Source: Review Copy
Price: £18.99 (£26.58 for Supporter Edition, £7.59 for upgrade to Supporter Edition)
Where to Get It: Steam
Other Reviews: Early Access Review
And so, the Dark Lord is finally out of the dungeon. Well, metaphorically. For the goal remains, in Iratus, to get your necromantic Dark Lord… Out of the dungeon. Which he had been trapped in, until some foolish adventurers opened his crypt and gave him some starting materials…
Speaking of materials, goodness me, there’ve been some changes since last I played, and they do make the experience more challenging!
In any case, this is a turn based strategy game in which you, a very sarcastic Dark Lord (the best kind), have found yourself awakened once again, and you have to beat or frighten your way back up through the depths, to claim your right to conquer once more. Encounter by encounter, battle by battle, you earn resources to build up your army of the dead, maybe unlock more types, and balance for the encounters you see coming.
Now that is a welcome change. Because while frightening enemies to death (as opposed to shooting, stabbing, magicking, and bludgeoning them to death) is the path to the best rewards, risky as it is, there are some enemies, most notably the golems early on, who are not only immune to Stress damage, but can also redirect the stress damage they can’t take from others… Onto themselves. You really want a high damage build for these bastards, as they have a lot of armour too.
But there are other changes too, that make things more challenging. To pick one example, a common means of buffing your troops was to turn crap materials into less-crap materials. A strategy that is less do-able now, because the chances of better items coming out is minimal without some talent upgrades, but this is counterbalanced by the fact that new parts for your undead don’t buff specific stats… But give you more stat points to do with as you please.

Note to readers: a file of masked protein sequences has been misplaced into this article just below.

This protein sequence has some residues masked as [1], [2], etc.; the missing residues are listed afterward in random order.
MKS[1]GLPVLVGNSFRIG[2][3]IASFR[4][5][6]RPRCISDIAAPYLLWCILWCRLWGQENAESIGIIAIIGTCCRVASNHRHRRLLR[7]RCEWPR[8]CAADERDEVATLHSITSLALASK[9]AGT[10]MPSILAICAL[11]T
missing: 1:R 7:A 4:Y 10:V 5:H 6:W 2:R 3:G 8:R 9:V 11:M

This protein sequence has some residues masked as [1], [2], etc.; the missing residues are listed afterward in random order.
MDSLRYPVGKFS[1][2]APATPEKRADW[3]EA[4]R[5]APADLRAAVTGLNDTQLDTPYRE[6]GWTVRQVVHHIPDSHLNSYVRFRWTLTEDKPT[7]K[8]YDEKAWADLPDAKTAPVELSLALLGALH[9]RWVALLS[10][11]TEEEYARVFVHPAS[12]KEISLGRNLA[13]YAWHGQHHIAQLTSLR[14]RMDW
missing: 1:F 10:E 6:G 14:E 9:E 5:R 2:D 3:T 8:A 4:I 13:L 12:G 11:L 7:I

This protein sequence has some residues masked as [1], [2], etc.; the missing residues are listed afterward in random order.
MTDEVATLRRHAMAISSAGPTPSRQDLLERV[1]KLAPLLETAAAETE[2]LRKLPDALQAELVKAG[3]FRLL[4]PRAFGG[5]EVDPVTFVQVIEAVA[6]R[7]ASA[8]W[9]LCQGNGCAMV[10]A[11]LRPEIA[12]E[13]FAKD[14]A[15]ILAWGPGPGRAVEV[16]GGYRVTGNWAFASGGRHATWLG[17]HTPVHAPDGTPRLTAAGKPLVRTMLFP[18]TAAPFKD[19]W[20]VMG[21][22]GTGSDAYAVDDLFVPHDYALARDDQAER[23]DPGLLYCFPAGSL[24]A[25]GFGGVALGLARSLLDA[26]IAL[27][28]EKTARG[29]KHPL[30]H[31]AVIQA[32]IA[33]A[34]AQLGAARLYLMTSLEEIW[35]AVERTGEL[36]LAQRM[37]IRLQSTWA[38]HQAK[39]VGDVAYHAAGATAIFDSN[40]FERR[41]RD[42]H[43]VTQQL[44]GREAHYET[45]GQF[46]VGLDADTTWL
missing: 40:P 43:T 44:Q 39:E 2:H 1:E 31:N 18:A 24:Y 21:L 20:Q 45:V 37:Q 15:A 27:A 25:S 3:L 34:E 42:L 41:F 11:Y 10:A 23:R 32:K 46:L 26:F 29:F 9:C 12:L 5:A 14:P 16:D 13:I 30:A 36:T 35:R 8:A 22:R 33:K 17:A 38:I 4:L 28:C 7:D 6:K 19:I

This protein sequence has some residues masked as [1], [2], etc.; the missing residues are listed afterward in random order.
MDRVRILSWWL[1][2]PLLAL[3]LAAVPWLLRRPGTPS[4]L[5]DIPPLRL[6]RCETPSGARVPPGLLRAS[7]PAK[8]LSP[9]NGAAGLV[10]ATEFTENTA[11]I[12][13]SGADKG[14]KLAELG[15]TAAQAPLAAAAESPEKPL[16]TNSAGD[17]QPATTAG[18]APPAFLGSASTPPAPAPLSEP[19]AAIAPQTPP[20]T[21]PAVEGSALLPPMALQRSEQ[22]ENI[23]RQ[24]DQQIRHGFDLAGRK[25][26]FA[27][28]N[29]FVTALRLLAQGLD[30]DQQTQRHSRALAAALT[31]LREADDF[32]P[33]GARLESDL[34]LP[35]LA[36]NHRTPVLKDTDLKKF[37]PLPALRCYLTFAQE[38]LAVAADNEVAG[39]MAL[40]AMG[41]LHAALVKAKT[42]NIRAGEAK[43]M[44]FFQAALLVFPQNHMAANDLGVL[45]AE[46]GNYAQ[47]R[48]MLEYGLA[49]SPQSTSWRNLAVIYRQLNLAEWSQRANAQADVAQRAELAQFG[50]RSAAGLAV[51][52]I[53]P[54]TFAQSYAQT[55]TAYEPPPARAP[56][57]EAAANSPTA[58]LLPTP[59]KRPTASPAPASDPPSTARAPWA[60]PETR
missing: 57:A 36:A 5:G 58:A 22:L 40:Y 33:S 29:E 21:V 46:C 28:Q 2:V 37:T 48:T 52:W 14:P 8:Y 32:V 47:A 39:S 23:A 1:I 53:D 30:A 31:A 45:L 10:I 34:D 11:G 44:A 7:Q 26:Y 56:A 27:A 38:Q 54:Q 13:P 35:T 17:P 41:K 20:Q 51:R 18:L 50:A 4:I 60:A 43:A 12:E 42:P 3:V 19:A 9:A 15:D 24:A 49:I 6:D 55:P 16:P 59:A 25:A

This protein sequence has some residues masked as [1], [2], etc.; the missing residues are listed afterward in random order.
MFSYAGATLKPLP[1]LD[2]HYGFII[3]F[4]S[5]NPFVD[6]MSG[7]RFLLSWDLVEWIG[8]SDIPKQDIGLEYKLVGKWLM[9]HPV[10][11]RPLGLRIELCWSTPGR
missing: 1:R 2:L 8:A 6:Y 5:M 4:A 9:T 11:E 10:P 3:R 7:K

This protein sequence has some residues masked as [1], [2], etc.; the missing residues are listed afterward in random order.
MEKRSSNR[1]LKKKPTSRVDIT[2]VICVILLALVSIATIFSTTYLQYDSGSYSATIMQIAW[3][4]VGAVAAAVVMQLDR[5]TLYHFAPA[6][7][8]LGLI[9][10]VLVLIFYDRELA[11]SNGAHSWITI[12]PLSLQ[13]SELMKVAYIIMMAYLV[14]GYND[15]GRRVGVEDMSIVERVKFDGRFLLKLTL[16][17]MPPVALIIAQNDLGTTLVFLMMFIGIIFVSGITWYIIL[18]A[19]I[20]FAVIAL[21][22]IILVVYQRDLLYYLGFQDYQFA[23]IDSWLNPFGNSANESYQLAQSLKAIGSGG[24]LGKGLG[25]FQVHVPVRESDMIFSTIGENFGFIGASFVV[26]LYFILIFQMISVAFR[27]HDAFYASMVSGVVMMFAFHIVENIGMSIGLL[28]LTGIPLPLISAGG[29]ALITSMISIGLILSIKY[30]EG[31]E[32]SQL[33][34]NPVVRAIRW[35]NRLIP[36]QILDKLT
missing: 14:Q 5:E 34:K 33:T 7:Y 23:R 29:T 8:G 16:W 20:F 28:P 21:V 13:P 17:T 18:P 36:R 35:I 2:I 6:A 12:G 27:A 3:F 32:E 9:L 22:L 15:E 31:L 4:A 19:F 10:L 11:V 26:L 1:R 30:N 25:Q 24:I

I said before that the game is pretty clear, aesthetically speaking, and this is mostly true, but what I failed to mention last time is that, alas, there is no text scaling option. Beyond this, however, you know what’s what, the tooltips are fine, and the visuals, music, and voicework are all high quality. It really gets across this atmosphere of a dark world, a world which… Honestly, the villain could probably conquer in other ways, considering how there are slavers, beserkers, mad mages, dwarves gone bad… Well, Iratus does Iratus, I guess!
And what Iratus does, it does well: A turn based strategy game with a fair amount of depth, a good amount of polish, a protagonist with a bleak sense of humour, and some tense, challenging gameplay. Your minions are not that replaceable. Try not to get them killed a second time, eh?
The Mad Welshman likes to see a fellow villain go up in the world. Well, unless they’re encroaching on his areas, in which case, he likes to see them go down.